Secretary of state for work and pensions Iain Duncan Smith was seemingly late for a briefing this morning, according to journalists who waited for him - and it's been pointed out that if it had been a job interview, he would have had his benefits sanctioned.
Editor of Politics Home Kevin Schofield said on Twitter that Duncan Smith had delayed the start of a briefing on the future of universal credit by at least 15 minutes shortly after 8am this morning.
i100.co.uk contacted the Department for Work and Pensions (DWP), which said that Duncan Smith was not late for the 8am briefing.
However, people who had been in the room said otherwise:
Despite what the present journalists said, DWP continued to insist that Duncan Smith hadn't been late to the event. A spokesperson said:
Journalists were invited to arrive at 7:50, for an 8am start when they were then given a copy of the report to read and review before the briefing began.
A cross-party committee of MPs recently recommended the DWP urgently review its controversial benefit sanctions regime.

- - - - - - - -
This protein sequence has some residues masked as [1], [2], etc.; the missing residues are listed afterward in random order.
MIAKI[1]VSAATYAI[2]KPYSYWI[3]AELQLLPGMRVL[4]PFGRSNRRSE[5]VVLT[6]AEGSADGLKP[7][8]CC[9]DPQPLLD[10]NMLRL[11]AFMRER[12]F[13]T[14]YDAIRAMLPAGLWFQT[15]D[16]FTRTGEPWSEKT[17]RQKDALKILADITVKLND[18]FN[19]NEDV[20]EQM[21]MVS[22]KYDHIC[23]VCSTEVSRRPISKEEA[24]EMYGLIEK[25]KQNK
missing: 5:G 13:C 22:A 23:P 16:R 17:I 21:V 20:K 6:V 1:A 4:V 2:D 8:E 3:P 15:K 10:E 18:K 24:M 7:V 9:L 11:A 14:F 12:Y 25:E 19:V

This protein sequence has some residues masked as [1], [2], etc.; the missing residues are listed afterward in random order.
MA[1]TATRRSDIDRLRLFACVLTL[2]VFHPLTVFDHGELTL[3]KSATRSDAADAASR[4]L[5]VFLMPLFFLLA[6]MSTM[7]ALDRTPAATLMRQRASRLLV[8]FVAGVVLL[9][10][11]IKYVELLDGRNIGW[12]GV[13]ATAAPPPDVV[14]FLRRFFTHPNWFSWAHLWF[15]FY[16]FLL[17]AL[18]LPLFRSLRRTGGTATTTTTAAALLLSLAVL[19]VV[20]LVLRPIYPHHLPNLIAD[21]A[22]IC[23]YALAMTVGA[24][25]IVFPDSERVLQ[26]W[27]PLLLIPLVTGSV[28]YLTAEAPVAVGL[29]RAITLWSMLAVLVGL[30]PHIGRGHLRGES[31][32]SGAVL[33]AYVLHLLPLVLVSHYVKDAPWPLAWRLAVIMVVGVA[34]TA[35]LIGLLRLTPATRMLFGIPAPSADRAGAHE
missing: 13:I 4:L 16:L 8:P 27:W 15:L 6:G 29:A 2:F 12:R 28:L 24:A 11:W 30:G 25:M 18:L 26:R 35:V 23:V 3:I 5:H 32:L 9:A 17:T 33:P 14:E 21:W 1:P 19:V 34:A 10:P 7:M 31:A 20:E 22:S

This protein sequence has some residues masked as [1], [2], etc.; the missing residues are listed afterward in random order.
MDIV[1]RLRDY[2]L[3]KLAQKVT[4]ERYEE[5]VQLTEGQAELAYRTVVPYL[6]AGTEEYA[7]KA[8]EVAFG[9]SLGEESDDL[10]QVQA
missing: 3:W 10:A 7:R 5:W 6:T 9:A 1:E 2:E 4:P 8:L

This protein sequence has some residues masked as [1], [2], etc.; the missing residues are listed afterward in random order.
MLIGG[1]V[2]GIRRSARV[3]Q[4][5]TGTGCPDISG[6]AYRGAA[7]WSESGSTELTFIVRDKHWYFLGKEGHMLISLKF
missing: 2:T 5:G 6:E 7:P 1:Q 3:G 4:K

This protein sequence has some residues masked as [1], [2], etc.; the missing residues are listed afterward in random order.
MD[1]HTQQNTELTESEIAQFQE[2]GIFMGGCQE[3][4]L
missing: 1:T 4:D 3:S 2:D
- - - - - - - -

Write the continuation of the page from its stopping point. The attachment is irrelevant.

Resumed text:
The work and pensions select committee's report said there was evidence sanctions were often incurred erroneously, and even when claimants called ahead to say they couldn't make a job interview or job centre appointment.
One person was found to have been sanctioned because they missed an appointment to attend their father's funeral.
There was evidence that disproportionate sanctions were causing "severe financial hardship", the select committee said.
Appearing on the Andrew Marr Show on Sunday, Duncan Smith claimed no one will lose out when universal credit is slashed instead of tax credits, following a government U-turn in the Autumn Statement.
Nobody will lose any money on arrival on universal credit from tax credits because they're cash protected, which means there's transitional protection...
Nobody loses a penny, unlike they would have done under tax credits.
The Labour Party, charities and analysts have contested Duncan Smith's claim, pointing to research that shows low-income working families stand to miss out on up to £1300.